Secure hash algorithm directory
|The Secure Hash Algorithm Directory - MD5, SHA-1 and HMAC resources|
Hash algorithms are fundament to many cryptographic applications. Although widely associated with digital signature technology, the hash algorithm has a range of other uses. SHA-1 and MD5 are amongst the most widely known, trusted and used. When utilised with a password (the HMAC version), the potential uses of these algorithms extends further.
This directory is intended to serve as a start point for your hash algorithmic needs. It presents information, resources, API implementations of the algorithms themselves, and even the acclaimed Hash Calculator and Cryptography Toolkit products.
Whether you are entirely new to the topic, or whether you are a seasoned cryptographic practitioner, you should hopefully find something of value.
Theoretically, MD5 and SHA1 are algorithms for computing a 'condensed representation' of a message or a data file. The 'condensed representation' is of fixed length and is known as a 'message digest' or 'fingerprint'.
What makes this exercise useful, is that it is conjectured that it is computationally infeasible to produce two messages having the same message digest. This uniqueness enables the message digest to act as a 'fingerprint' of the message... opening up the possibility of using this technology for issue like data integrity and comparison checking.
For instance when you download or receive a file, you can use MD5 or SHA-1 to guarantee that you have the correct, unaltered file by comparing its hash with the original. You are essentially verifying the file's integrity.
It needn't be a file of course - any message or similar construct for which you need to ensure integrity can be verified in this way. All sorts of possibilities emerge...
SHA-1: The Secure Hash Algorithm (SHA) was developed by NIST and is specified in the Secure Hash Standard (SHS, FIPS 180). SHA-1 is a revision to this version and was published in 1994. It is also described in the ANSI X9.30 (part 2) standard. SHA-1 produces a 160-bit (20 byte) message digest. Although slower than MD5, this larger digest size makes it stronger against brute force attacks.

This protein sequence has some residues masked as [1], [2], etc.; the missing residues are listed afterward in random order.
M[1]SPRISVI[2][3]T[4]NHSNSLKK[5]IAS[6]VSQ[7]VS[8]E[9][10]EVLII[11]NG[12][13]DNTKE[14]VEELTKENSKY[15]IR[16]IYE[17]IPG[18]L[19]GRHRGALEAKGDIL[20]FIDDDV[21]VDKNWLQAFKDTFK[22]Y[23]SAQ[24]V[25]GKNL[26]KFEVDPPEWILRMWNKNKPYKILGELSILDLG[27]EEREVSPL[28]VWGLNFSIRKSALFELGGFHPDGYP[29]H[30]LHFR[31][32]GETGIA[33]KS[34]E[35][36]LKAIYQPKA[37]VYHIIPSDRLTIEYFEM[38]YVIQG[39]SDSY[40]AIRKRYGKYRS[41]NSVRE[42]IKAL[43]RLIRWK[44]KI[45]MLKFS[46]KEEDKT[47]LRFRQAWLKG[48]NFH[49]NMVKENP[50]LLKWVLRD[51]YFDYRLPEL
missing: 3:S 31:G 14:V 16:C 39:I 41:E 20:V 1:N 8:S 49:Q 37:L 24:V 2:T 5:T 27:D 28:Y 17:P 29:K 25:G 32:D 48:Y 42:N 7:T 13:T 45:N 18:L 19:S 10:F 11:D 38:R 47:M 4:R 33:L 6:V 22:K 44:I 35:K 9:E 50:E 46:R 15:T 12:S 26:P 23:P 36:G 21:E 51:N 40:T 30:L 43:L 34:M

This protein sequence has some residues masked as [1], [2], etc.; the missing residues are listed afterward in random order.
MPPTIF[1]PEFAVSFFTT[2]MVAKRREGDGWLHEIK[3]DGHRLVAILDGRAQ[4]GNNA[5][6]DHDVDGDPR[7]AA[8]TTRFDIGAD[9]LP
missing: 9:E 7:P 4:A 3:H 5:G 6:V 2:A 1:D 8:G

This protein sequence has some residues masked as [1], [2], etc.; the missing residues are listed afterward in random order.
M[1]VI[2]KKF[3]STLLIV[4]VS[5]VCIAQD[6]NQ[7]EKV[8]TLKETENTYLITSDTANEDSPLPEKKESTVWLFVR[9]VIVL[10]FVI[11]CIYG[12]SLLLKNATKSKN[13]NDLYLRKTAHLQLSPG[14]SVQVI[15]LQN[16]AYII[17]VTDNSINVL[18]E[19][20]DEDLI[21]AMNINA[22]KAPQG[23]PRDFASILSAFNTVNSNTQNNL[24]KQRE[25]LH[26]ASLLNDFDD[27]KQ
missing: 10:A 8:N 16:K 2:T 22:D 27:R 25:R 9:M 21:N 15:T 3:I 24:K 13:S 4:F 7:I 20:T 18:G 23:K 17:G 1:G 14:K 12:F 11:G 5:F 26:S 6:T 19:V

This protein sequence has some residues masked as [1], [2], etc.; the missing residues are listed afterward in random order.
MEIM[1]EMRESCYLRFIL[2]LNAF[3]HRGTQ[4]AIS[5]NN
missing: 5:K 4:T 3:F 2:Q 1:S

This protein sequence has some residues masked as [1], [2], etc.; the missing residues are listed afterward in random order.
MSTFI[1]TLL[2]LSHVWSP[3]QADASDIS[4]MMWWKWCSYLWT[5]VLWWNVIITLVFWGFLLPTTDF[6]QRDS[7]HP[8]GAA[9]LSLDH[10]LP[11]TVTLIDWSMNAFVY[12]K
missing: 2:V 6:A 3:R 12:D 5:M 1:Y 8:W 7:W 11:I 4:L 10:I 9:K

MD5: MD5 was developed by Professor Ronald L. Rivest in 1994. Its 128 bit (16 byte) message digest makes it a faster implementation than SHA-1.
In both cases, the fingerprint (message digest) is also non-reversable.... your data cannot be retrieved from the message digest, yet as stated earlier, the digest uniquely identifies the data.
To make deployment of this technology more straightforward, this site can offer a number of easy to use resources: A Series of APIs/DLLs (MD5/SHA-1 and HMAC) and The Hash Calculator (a useful hash utility)
The Hash Algorithm Directory is delighted to offer a number of unique resources.... specifically, a set of easy to use APIs: MD5, SHA-1 and an HMAC versions.
These offerings should make your deployment of hash technology far more straight forward.To assist, you can immediately view the user manual.
Note that The Hash Calculator itself was built using this toolset and that the Calculator will also give suggested formats for calling the DLLs when an operation is performed (in the bottom right hand corner of the window)!.
The full product (including all the DLLs themselves and The Hash Calculator) is provided on payment of a nominal fee ($89) to cover our costs. Visit our online PURCHASE page to obtain your copy.
The Cryptography Management Kit is an ideal resource for anyone seeking to understand cryptography.
It comprises a whole series of components: guidebooks, presentations, audit kits, a substantial cryptography FAQ and last but not least, a library of source code for the most common algorithms (including DES, MD5 and SHA-1).
The kit can be acquired online and downloaded staright to a PC. For more information see the website dedicated to the kit: Cryptography
We hope that this directory has been of substantial use. If not present within the site itself, the links provided should direct you to a suitable source. If, however, you need any further assistance, or have any comments on this portal, please contact us
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